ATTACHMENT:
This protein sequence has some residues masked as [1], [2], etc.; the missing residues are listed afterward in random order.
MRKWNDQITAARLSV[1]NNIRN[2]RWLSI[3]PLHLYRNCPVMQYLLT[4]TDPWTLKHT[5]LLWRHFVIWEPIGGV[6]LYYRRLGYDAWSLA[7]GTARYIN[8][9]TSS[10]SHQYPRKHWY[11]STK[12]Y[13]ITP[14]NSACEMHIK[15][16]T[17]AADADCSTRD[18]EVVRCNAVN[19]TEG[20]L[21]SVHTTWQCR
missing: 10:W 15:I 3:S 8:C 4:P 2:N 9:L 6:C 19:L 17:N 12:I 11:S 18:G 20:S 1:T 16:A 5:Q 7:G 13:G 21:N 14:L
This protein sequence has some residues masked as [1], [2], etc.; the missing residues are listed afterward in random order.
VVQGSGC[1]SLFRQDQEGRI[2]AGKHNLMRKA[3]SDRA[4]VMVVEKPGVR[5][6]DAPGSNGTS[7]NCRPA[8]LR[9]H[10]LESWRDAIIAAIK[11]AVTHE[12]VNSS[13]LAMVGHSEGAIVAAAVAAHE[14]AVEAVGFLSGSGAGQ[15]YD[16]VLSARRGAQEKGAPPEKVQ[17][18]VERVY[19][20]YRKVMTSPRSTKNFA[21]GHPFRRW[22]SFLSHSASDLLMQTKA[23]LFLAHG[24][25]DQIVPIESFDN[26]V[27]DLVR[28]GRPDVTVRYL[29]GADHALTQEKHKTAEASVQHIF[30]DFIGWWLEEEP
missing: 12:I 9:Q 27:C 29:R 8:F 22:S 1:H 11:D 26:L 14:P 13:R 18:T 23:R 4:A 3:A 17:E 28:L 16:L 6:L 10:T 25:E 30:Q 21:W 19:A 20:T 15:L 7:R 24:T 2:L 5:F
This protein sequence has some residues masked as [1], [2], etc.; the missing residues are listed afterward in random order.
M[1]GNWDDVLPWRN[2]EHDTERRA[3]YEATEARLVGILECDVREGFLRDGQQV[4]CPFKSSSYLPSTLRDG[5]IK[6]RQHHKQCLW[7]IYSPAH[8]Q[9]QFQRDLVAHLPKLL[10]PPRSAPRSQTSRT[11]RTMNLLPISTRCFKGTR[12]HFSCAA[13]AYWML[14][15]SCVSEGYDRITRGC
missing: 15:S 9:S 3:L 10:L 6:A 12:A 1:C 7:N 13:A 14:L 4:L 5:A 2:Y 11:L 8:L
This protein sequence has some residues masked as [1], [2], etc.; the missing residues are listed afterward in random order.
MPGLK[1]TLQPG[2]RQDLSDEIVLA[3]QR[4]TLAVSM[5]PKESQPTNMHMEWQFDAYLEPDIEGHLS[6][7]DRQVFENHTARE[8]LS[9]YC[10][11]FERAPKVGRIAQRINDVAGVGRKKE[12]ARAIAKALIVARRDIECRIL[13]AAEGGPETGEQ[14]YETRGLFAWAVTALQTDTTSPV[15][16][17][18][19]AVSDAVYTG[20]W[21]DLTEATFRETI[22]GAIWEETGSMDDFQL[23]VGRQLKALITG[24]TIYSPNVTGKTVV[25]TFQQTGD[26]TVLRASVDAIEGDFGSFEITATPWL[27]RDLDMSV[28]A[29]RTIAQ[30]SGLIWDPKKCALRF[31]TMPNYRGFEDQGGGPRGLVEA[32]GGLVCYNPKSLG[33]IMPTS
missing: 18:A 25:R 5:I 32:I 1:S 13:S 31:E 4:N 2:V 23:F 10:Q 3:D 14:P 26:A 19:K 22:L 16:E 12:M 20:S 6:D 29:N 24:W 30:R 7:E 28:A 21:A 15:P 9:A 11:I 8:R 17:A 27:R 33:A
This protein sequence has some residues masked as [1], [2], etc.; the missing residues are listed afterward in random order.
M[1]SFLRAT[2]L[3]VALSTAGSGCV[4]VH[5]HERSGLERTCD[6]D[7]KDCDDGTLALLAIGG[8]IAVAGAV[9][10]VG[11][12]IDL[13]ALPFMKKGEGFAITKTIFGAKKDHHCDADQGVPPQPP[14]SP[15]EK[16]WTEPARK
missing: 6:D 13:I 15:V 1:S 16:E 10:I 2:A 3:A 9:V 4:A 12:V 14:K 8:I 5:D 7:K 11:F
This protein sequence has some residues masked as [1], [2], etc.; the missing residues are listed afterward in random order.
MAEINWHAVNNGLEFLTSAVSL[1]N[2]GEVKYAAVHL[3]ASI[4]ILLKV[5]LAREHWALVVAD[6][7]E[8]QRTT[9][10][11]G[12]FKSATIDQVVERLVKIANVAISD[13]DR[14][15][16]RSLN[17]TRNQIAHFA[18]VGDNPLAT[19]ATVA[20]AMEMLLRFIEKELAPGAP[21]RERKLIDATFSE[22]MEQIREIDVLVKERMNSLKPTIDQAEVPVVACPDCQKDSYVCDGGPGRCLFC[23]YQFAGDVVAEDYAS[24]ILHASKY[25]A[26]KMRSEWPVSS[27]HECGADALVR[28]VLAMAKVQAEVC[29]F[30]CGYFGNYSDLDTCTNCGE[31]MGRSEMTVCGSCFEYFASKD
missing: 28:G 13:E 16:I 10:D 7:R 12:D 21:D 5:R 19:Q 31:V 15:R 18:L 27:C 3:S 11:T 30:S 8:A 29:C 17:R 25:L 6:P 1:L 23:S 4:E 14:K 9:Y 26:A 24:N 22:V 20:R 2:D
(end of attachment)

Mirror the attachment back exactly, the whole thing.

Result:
This protein sequence has some residues masked as [1], [2], etc.; the missing residues are listed afterward in random order.
MRKWNDQITAARLSV[1]NNIRN[2]RWLSI[3]PLHLYRNCPVMQYLLT[4]TDPWTLKHT[5]LLWRHFVIWEPIGGV[6]LYYRRLGYDAWSLA[7]GTARYIN[8][9]TSS[10]SHQYPRKHWY[11]STK[12]Y[13]ITP[14]NSACEMHIK[15][16]T[17]AADADCSTRD[18]EVVRCNAVN[19]TEG[20]L[21]SVHTTWQCR
missing: 10:W 15:I 3:S 8:C 4:P 2:N 9:L 6:C 19:L 17:N 12:I 11:S 18:G 20:S 1:T 16:A 5:Q 7:G 13:G 21:N 14:L
This protein sequence has some residues masked as [1], [2], etc.; the missing residues are listed afterward in random order.
VVQGSGC[1]SLFRQDQEGRI[2]AGKHNLMRKA[3]SDRA[4]VMVVEKPGVR[5][6]DAPGSNGTS[7]NCRPA[8]LR[9]H[10]LESWRDAIIAAIK[11]AVTHE[12]VNSS[13]LAMVGHSEGAIVAAAVAAHE[14]AVEAVGFLSGSGAGQ[15]YD[16]VLSARRGAQEKGAPPEKVQ[17][18]VERVY[19][20]YRKVMTSPRSTKNFA[21]GHPFRRW[22]SFLSHSASDLLMQTKA[23]LFLAHG[24][25]DQIVPIESFDN[26]V[27]DLVR[28]GRPDVTVRYL[29]GADHALTQEKHKTAEASVQHIF[30]DFIGWWLEEEP
missing: 12:I 9:Q 27:C 29:R 8:F 22:S 1:H 11:D 26:L 14:P 13:R 18:T 23:R 4:A 3:A 17:E 28:L 16:L 6:L 10:T 25:E 30:Q 21:W 19:A 20:T 15:L 7:R 24:T 2:L 5:F
This protein sequence has some residues masked as [1], [2], etc.; the missing residues are listed afterward in random order.
M[1]GNWDDVLPWRN[2]EHDTERRA[3]YEATEARLVGILECDVREGFLRDGQQV[4]CPFKSSSYLPSTLRDG[5]IK[6]RQHHKQCLW[7]IYSPAH[8]Q[9]QFQRDLVAHLPKLL[10]PPRSAPRSQTSRT[11]RTMNLLPISTRCFKGTR[12]HFSCAA[13]AYWML[14][15]SCVSEGYDRITRGC
missing: 15:S 9:S 3:L 10:L 6:A 12:A 1:C 7:N 13:A 14:L 4:L 5:A 2:Y 11:L 8:L
This protein sequence has some residues masked as [1], [2], etc.; the missing residues are listed afterward in random order.
MPGLK[1]TLQPG[2]RQDLSDEIVLA[3]QR[4]TLAVSM[5]PKESQPTNMHMEWQFDAYLEPDIEGHLS[6][7]DRQVFENHTARE[8]LS[9]YC[10][11]FERAPKVGRIAQRINDVAGVGRKKE[12]ARAIAKALIVARRDIECRIL[13]AAEGGPETGEQ[14]YETRGLFAWAVTALQTDTTSPV[15][16][17][18][19]AVSDAVYTG[20]W[21]DLTEATFRETI[22]GAIWEETGSMDDFQL[23]VGRQLKALITG[24]TIYSPNVTGKTVV[25]TFQQTGD[26]TVLRASVDAIEGDFGSFEITATPWL[27]RDLDMSV[28]A[29]RTIAQ[30]SGLIWDPKKCALRF[31]TMPNYRGFEDQGGGPRGLVEA[32]GGLVCYNPKSLG[33]IMPTS
missing: 18:A 25:R 5:I 32:I 1:S 13:S 31:E 4:N 2:V 23:F 10:Q 3:D 14:P 26:A 19:K 22:L 16:E 12:M 20:S 6:D 29:N 24:W 30:R 7:E 28:A 21:A 15:P 9:A 11:I 8:R 17:A 27:R 33:A
This protein sequence has some residues masked as [1], [2], etc.; the missing residues are listed afterward in random order.
M[1]SFLRAT[2]L[3]VALSTAGSGCV[4]VH[5]HERSGLERTCD[6]D[7]KDCDDGTLALLAIGG[8]IAVAGAV[9][10]VG[11][12]IDL[13]ALPFMKKGEGFAITKTIFGAKKDHHCDADQGVPPQPP[14]SP[15]EK[16]WTEPARK
missing: 6:D 13:I 15:V 1:S 16:E 10:I 2:A 3:A 9:V 4:A 12:V 14:K 8:I 5:D 7:K 11:F
This protein sequence has some residues masked as [1], [2], etc.; the missing residues are listed afterward in random order.
MAEINWHAVNNGLEFLTSAVSL[1]N[2]GEVKYAAVHL[3]ASI[4]ILLKV[5]LAREHWALVVAD[6][7]E[8]QRTT[9][10][11]G[12]FKSATIDQVVERLVKIANVAISD[13]DR[14][15][16]RSLN[17]TRNQIAHFA[18]VGDNPLAT[19]ATVA[20]AMEMLLRFIEKELAPGAP[21]RERKLIDATFSE[22]MEQIREIDVLVKERMNSLKPTIDQAEVPVVACPDCQKDSYVCDGGPGRCLFC[23]YQFAGDVVAEDYAS[24]ILHASKY[25]A[26]KMRSEWPVSS[27]HECGADALVR[28]VLAMAKVQAEVC[29]F[30]CGYFGNYSDLDTCTNCGE[31]MGRSEMTVCGSCFEYFASKD
missing: 28:G 13:E 16:I 10:D 7:R 12:D 21:D 5:R 19:Q 31:V 15:R 18:L 27:C 3:S 11:T 30:S 8:A 29:C 17:R 25:L 6:P 1:L 23:S 4:E 14:K 9:Y 26:A 24:N 22:V 20:R 2:D